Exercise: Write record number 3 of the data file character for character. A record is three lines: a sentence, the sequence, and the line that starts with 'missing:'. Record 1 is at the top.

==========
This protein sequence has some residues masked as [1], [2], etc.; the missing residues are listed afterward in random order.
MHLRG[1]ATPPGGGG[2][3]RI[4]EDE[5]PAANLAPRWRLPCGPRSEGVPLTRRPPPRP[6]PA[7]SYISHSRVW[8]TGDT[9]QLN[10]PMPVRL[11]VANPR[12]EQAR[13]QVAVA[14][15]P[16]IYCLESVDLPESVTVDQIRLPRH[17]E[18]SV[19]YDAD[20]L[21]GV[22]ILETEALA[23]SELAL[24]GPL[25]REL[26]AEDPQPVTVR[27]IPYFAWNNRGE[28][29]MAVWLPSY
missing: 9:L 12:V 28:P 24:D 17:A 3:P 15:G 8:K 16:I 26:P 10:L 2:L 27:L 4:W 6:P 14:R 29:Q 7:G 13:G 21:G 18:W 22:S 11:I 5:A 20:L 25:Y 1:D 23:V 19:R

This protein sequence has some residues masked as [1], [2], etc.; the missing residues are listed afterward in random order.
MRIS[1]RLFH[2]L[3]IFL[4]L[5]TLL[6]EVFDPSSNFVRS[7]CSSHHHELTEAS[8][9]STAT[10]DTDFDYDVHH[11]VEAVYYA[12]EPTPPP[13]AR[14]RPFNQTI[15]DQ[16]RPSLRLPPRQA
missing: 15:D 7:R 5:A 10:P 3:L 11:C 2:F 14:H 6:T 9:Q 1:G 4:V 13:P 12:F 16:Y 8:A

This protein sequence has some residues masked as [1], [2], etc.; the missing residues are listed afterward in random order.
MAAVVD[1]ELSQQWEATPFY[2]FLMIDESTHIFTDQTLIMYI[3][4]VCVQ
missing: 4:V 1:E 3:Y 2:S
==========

This protein sequence has some residues masked as [1], [2], etc.; the missing residues are listed afterward in random order.
MAAVVD[1]ELSQQWEATPFY[2]FLMIDESTHIFTDQTLIMYI[3][4]VCVQ
missing: 4:V 1:E 3:Y 2:S